Issue: After being shut down for many months due to the pandemic, your company’s worksite has reopened to employees. Precautionary measures, including temperature checks and social distancing, are being taken to prevent anyone with COVID-19 from being at the worksite. However, the site manager recently learned that one employee has COVID-19, or has symptoms associated with the disease. She knows she must report it but is worried about violating the confidentiality provisions of the Americans with Disabilities Act (ADA). What should she do?
Answer: The ADA requires employers to keep all medical information about employees confidential, even if that information is not about a disability. Clearly, the information that an employee has symptoms of, or a diagnosis of, COVID-19 is medical information. However, the fact that this is medical information does not prevent the manager from reporting it to appropriate employer officials so that they can take actions consistent with guidance from the Centers for Disease Control and Prevention (CDC) and other public health authorities.
The question is what information to report: is it the fact that an employee — unnamed — has symptoms of COVID-19 or a diagnosis, or is it the identity of that employee? Who in the organization needs to know the identity of the employee will depend on each workplace and why a specific official needs this information. Employers should make every effort to limit the number of people who learn the name of the employee.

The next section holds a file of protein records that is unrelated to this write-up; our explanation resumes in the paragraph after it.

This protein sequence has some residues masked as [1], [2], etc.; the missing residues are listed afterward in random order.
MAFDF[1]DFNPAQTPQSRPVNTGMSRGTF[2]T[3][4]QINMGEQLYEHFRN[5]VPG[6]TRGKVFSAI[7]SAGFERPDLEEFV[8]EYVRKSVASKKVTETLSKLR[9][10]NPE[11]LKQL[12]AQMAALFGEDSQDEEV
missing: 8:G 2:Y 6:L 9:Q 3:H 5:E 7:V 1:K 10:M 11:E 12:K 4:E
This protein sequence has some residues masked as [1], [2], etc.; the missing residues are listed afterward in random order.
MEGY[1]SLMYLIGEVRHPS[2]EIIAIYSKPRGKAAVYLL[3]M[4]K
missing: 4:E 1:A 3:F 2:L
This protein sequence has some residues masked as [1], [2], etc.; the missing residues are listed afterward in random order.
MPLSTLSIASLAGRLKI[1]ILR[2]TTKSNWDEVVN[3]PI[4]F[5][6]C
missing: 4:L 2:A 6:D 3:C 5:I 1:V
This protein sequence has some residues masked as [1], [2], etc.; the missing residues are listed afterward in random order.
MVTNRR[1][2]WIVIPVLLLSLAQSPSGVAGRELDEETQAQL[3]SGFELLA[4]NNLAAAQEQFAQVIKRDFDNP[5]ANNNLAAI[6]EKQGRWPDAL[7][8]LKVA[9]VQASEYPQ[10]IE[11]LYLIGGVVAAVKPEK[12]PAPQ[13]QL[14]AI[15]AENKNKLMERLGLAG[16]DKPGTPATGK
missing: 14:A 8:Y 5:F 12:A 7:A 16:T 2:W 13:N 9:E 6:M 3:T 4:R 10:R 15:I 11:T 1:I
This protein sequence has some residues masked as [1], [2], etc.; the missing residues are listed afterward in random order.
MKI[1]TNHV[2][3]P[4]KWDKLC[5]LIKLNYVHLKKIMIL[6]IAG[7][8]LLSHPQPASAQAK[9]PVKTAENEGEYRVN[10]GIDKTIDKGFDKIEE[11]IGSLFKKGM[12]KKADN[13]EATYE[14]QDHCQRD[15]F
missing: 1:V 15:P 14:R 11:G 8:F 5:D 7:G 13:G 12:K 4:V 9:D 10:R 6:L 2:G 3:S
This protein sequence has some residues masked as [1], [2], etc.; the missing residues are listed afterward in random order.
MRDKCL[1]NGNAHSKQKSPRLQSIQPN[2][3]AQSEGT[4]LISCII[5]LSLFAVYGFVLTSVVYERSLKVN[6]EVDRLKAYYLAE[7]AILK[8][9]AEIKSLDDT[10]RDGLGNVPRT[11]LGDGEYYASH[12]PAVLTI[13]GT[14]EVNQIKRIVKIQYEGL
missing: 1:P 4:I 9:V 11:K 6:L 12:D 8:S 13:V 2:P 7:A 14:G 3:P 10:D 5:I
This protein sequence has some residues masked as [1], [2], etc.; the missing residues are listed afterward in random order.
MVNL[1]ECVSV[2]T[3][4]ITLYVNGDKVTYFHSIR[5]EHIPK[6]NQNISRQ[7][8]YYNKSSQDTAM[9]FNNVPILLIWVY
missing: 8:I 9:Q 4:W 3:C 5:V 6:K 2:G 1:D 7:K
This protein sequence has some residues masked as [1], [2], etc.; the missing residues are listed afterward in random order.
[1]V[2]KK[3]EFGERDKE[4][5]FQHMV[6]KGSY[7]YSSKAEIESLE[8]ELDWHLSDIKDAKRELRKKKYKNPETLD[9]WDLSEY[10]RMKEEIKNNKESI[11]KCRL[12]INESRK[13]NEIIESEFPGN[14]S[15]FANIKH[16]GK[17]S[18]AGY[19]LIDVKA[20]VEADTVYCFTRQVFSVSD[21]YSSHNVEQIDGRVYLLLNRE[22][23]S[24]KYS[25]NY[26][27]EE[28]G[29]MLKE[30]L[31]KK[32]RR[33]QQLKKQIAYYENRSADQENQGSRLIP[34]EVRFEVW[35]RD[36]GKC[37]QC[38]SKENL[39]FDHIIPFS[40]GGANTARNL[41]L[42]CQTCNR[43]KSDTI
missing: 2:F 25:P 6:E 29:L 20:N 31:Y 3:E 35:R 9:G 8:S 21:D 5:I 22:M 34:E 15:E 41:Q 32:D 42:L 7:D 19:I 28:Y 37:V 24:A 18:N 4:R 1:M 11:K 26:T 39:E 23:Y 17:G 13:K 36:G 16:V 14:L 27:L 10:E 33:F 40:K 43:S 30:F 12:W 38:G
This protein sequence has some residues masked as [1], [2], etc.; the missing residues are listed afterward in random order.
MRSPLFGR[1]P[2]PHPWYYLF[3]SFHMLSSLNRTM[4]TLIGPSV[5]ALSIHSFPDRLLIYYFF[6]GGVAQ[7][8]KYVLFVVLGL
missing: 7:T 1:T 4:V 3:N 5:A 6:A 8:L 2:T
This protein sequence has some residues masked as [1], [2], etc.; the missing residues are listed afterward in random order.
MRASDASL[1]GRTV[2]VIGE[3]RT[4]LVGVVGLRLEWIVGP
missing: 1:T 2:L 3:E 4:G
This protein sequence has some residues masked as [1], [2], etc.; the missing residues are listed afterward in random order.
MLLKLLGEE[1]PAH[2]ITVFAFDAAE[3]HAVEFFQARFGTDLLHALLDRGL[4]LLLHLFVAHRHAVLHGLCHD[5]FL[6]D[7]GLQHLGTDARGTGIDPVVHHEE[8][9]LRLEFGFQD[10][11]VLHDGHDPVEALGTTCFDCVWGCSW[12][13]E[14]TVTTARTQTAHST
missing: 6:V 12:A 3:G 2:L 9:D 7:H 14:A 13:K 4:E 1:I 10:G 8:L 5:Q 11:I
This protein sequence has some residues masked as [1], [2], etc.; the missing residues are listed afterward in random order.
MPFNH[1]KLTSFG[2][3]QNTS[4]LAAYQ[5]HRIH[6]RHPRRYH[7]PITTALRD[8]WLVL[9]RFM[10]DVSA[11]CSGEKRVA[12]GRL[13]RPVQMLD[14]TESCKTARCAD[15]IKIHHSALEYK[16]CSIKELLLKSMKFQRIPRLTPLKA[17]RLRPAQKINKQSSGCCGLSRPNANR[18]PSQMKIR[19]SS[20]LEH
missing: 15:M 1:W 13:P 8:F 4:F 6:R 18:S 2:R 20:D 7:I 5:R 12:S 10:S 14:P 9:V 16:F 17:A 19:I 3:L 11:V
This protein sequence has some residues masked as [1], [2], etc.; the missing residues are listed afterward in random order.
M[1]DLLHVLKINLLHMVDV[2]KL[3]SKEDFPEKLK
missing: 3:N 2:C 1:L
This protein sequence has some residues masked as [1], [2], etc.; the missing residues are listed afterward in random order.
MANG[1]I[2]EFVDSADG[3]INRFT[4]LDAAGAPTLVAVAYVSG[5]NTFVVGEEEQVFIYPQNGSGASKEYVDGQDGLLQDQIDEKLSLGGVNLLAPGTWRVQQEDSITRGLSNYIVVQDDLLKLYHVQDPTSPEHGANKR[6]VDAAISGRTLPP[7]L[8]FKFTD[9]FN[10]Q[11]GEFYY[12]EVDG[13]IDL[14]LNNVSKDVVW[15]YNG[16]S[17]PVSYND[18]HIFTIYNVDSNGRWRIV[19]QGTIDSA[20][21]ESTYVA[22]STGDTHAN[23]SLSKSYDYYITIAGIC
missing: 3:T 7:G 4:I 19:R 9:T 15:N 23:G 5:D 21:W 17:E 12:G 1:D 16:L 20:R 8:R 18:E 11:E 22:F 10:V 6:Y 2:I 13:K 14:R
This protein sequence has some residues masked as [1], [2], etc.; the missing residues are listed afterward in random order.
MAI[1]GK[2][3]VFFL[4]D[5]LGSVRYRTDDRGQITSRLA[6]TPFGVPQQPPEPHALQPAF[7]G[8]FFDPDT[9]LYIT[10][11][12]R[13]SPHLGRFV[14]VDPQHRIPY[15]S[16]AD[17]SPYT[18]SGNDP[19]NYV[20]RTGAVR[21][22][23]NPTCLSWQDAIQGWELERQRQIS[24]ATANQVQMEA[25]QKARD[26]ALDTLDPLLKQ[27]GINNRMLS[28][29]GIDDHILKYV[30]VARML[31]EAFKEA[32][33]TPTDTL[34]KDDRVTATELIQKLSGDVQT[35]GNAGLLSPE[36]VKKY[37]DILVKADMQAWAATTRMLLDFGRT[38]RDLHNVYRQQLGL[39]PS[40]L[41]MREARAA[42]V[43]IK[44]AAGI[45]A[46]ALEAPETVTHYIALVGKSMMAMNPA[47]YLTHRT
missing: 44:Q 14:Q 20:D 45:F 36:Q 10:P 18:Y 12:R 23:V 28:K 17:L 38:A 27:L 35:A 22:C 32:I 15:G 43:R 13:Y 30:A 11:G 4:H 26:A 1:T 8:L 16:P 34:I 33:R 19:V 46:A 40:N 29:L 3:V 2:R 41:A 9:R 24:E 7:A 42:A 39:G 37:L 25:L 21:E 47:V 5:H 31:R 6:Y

The ADA does not interfere with a designated representative of the employer interviewing the employee to get a list of people with whom the employee possibly had contact through the workplace, so that the employer can then take action to notify those individuals without revealing the employee’s identity. Using a generic descriptor, such as telling employees that "someone at this location" or "someone on the fourth floor" has COVID-19, provides notice and does not violate the ADA’s prohibition on disclosure of confidential medical information. For small employers, coworkers might be able to figure out who the employee is, but employers in that situation are still prohibited from confirming or revealing the employee’s identity. Also, all employer officials who are designated as needing to know the identity of an employee should be specifically instructed that they must maintain the confidentiality of this information. Employers may want to plan in advance what supervisors and managers should do if this situation arises and determine who will be responsible for receiving information and taking next steps.
Source: EEOC Technical Assistance Questions and Answers: What You Should Know About COVID-19 and the ADA, the Rehabilitation Act, and Other EEO Laws, Q&A #B5, https://www.eeoc.gov/wysk/what-you-should-know-about-covid-19-and-ada-rehabilitation-act-and-other-eeo-laws, reported in Employment Practices Guide, New Developments
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